Zine Cataloging Adventures – Pt. The Second

If you’re reading this you may want to check Zine Cataloging Adventures – Pt. The First for background

OK, so I got the Koha box turned hooked up and turned on. It’s sitting on our local network at home behind a firewall for the momen. On first run, after it booted all the way, I logged in using the Root (god-like admin) account. After retreiving the passwords for the Koha admin account, I noticed that it (the Linux OS side of things) was acting a little goofy. Everything seemed to be up and running, though, so I ignored it for the time being.

Step 1 : Logging in to Koha

One of the great things about Koha is that it’s all web-based. Since I’m not a real librarian I don’t have anything to compare it to. I do know that in addition to Linux, Koha will run on Windows and Macintosh systems. I don’t think it will make coffee or donuts, though.

To login, I pointed my web browser at Koha’s IP address. The general (whole world) address is on the typical port for Apache (the web server software), 80. The Koha administrative interface, which is what the admins, and ultimately volunteer librarians will use is port 8080. So from Firefox I went to http://koha.qzap.org:8080 (not the real web address… YET)

I was presented with a very simple box with a place to put in Cardnumber (user name) and Password. Once I logged in, I got to the main screen.

Setting Up Koha

At this point I began to follow Koha – A Newbie Guide from the kohadocs website. You can (and maybe should) follow along in a seperate window or browser tab to see what I’m talking about.

I followed the Newbie guide closely, going through the set-up procedures. I skipped a couple of steps because right now they just don’t apply to us.

Item Types

When I got to “Item Types” in the guide, here’s what I set up:

Code (Koha requires up to 4 character codes for the item types. As I’ve discovered, this coresponds to 942c in the MARC records, and is very important later on)

CAS Audio Casette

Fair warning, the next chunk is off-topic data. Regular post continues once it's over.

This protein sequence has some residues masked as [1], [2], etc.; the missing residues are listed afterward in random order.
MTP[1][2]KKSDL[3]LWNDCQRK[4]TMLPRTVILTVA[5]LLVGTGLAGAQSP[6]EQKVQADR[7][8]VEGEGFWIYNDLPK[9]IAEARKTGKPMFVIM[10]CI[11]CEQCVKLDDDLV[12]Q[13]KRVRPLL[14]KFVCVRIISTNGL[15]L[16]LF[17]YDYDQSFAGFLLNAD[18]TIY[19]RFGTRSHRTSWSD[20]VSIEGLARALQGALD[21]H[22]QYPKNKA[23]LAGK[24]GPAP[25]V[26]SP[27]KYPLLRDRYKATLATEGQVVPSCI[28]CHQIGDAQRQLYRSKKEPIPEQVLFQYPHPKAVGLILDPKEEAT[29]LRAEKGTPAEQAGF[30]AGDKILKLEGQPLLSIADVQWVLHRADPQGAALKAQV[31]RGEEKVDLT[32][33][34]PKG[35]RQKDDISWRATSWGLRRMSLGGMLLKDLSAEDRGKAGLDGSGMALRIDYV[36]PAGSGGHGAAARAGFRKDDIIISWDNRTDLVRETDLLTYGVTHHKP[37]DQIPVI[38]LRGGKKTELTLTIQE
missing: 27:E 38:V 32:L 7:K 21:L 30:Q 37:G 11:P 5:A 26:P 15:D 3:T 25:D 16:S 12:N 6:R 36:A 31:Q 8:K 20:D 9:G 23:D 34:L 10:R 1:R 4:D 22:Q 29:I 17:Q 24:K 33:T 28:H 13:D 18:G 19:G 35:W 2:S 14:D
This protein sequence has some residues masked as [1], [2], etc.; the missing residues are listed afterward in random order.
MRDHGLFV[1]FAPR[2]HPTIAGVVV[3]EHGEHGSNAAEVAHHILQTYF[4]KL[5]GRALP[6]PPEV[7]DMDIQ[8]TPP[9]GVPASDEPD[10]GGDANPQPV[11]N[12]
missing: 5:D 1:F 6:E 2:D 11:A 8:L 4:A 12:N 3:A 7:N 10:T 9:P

CD – Audio Compact Disc
CMIX Comix – Zine Type, Self Published
DVD DVD Video Disc
FIC Book – Fiction
GNVL Book – Graphic Novel
MAG Magazine – *NOT* Self Published
NCSC Non-Circulating Special Collection
NFIC Book – Non-Fiction
PEPH Ephemera (mostly print) inc. flyers, posters, etc.
VHS VHS Video Casette No 0.00
VYNL Vinyl Audio Recording – Phonographic Recording
ZINE Zine – Self Published

(I copied this list from Koha… sorry that the formatting is bleah 🙁 )

In the process I was able to specify things like rental charges or if something was non-circulating. I didn’t put in charges, but specified that NCSC (Non-Circulating Special Collection) and PEPH (print ephemera) were not for loan. Because of the nature of our collection, we have flyers, buttons, stickers, etc. that we preserve and archive. I thought that they should stay in the building. Our patrons will have access to them, but not take them home.

Borrower Catagories
The next section in the Newbie Guide is “Borrower Catagories.” Koha, for better or worse forces two catagories on you. I had to set up a “Children’s” catagory and an “Institutions” catagory. All told, I set up 5 catagories:

C – Childrens
I – Institutions
P – Patron (Just about everybody)
V – Volunteers (self explanitory)
CC – Core Collective (the core group of people making decisions about the library)

Everyone at set up got the same basic paramaters… Children are the exception, and I don’t anticipate a lot of “children” using the zine library, at least not at first.

Enrollment – 18 years
Enrollment Fee – Zero Bux
Age Required – 10 years old (except Institutions. they’ve got to be at least 18 😉 )

Issuing Rules

After Borrower Catagories is Issuing Rules. This was a huge pain in the ass. Basically, you have to set up check-out times, overdue fees, grace periods, etc. for each item type and borrower catagory. It’s a huge messy grid, and it took a little while for me to understand it.